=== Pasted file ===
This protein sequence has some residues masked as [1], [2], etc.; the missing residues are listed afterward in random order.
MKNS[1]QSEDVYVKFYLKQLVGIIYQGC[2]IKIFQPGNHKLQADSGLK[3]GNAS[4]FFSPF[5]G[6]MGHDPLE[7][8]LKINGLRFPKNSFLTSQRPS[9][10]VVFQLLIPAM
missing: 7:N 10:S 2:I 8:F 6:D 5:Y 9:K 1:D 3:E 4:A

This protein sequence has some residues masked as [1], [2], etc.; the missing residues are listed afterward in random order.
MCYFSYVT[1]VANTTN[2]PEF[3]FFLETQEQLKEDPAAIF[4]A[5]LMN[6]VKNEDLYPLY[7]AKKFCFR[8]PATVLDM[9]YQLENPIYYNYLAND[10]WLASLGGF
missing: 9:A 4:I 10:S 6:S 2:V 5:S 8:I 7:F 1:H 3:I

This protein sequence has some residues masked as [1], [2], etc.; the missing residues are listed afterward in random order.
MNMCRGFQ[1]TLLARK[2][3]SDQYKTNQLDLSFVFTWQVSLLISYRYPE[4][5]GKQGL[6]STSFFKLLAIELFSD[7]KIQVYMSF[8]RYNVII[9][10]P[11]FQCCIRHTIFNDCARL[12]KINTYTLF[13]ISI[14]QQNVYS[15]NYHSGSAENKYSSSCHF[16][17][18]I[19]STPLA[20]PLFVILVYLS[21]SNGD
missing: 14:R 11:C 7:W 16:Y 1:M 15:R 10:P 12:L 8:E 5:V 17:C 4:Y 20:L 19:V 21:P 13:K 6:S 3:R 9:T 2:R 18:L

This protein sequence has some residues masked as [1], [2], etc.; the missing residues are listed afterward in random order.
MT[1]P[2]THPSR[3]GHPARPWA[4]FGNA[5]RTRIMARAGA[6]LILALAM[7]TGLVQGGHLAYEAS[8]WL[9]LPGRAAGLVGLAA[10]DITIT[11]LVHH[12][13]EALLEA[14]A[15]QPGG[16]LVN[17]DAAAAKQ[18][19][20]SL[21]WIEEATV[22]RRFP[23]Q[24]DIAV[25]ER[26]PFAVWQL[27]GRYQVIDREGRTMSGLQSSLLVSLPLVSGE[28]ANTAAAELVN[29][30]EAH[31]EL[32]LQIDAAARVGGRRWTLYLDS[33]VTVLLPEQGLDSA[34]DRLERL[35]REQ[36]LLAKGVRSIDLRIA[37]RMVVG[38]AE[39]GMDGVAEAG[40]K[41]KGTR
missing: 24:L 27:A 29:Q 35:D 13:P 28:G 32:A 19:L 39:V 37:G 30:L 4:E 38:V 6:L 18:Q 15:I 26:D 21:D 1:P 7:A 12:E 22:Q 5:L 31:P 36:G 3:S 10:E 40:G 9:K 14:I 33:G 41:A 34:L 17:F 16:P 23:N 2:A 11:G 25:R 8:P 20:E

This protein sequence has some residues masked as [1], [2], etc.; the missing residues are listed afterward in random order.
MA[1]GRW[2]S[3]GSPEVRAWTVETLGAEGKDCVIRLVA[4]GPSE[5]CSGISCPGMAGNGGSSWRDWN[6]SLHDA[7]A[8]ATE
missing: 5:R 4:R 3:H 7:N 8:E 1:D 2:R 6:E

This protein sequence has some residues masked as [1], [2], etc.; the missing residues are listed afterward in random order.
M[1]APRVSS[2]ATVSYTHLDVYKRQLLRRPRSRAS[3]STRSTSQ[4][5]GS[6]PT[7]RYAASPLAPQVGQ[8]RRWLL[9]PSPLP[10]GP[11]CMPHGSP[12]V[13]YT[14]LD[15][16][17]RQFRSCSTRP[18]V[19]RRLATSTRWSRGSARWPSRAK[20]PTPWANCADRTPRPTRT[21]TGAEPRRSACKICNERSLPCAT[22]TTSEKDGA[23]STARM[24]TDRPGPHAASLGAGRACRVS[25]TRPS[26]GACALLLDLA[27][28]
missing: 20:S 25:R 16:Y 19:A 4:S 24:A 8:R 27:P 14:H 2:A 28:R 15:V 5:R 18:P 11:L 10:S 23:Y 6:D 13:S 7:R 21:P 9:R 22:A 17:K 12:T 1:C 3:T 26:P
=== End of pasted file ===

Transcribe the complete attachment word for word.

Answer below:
This protein sequence has some residues masked as [1], [2], etc.; the missing residues are listed afterward in random order.
MKNS[1]QSEDVYVKFYLKQLVGIIYQGC[2]IKIFQPGNHKLQADSGLK[3]GNAS[4]FFSPF[5]G[6]MGHDPLE[7][8]LKINGLRFPKNSFLTSQRPS[9][10]VVFQLLIPAM
missing: 7:N 10:S 2:I 8:F 6:D 5:Y 9:K 1:D 3:E 4:A

This protein sequence has some residues masked as [1], [2], etc.; the missing residues are listed afterward in random order.
MCYFSYVT[1]VANTTN[2]PEF[3]FFLETQEQLKEDPAAIF[4]A[5]LMN[6]VKNEDLYPLY[7]AKKFCFR[8]PATVLDM[9]YQLENPIYYNYLAND[10]WLASLGGF
missing: 9:A 4:I 10:S 6:S 2:V 5:S 8:I 7:F 1:H 3:I

This protein sequence has some residues masked as [1], [2], etc.; the missing residues are listed afterward in random order.
MNMCRGFQ[1]TLLARK[2][3]SDQYKTNQLDLSFVFTWQVSLLISYRYPE[4][5]GKQGL[6]STSFFKLLAIELFSD[7]KIQVYMSF[8]RYNVII[9][10]P[11]FQCCIRHTIFNDCARL[12]KINTYTLF[13]ISI[14]QQNVYS[15]NYHSGSAENKYSSSCHF[16][17][18]I[19]STPLA[20]PLFVILVYLS[21]SNGD
missing: 14:R 11:C 7:W 16:Y 1:M 15:R 10:P 12:L 8:E 5:V 17:C 4:Y 20:L 19:V 21:P 13:K 6:S 3:R 9:T 2:R 18:L

This protein sequence has some residues masked as [1], [2], etc.; the missing residues are listed afterward in random order.
MT[1]P[2]THPSR[3]GHPARPWA[4]FGNA[5]RTRIMARAGA[6]LILALAM[7]TGLVQGGHLAYEAS[8]WL[9]LPGRAAGLVGLAA[10]DITIT[11]LVHH[12][13]EALLEA[14]A[15]QPGG[16]LVN[17]DAAAAKQ[18][19][20]SL[21]WIEEATV[22]RRFP[23]Q[24]DIAV[25]ER[26]PFAVWQL[27]GRYQVIDREGRTMSGLQSSLLVSLPLVSGE[28]ANTAAAELVN[29][30]EAH[31]EL[32]LQIDAAARVGGRRWTLYLDS[33]VTVLLPEQGLDSA[34]DRLERL[35]REQ[36]LLAKGVRSIDLRIA[37]RMVVG[38]AE[39]GMDGVAEAG[40]K[41]KGTR
missing: 24:L 27:A 29:Q 35:D 13:P 28:G 32:A 19:L 39:V 37:G 30:L 4:E 38:V 6:L 18:Q 15:I 26:D 21:D 1:P 7:A 12:E 22:Q 5:L 31:P 36:G 3:S 10:E 40:G 9:K 14:I 33:G 41:A 34:L 17:F 16:P 23:N 2:A 11:G 25:R 8:P 20:E

This protein sequence has some residues masked as [1], [2], etc.; the missing residues are listed afterward in random order.
MA[1]GRW[2]S[3]GSPEVRAWTVETLGAEGKDCVIRLVA[4]GPSE[5]CSGISCPGMAGNGGSSWRDWN[6]SLHDA[7]A[8]ATE
missing: 5:R 4:R 3:H 7:N 8:E 1:D 2:R 6:E

This protein sequence has some residues masked as [1], [2], etc.; the missing residues are listed afterward in random order.
M[1]APRVSS[2]ATVSYTHLDVYKRQLLRRPRSRAS[3]STRSTSQ[4][5]GS[6]PT[7]RYAASPLAPQVGQ[8]RRWLL[9]PSPLP[10]GP[11]CMPHGSP[12]V[13]YT[14]LD[15][16][17]RQFRSCSTRP[18]V[19]RRLATSTRWSRGSARWPSRAK[20]PTPWANCADRTPRPTRT[21]TGAEPRRSACKICNERSLPCAT[22]TTSEKDGA[23]STARM[24]TDRPGPHAASLGAGRACRVS[25]TRPS[26]GACALLLDLA[27][28]
missing: 20:S 25:R 16:Y 19:A 4:S 24:A 8:R 27:P 14:H 2:A 28:R 15:V 5:R 18:P 11:L 10:S 23:Y 6:D 13:S 7:R 21:P 9:R 22:A 17:K 12:T 1:C 3:T 26:P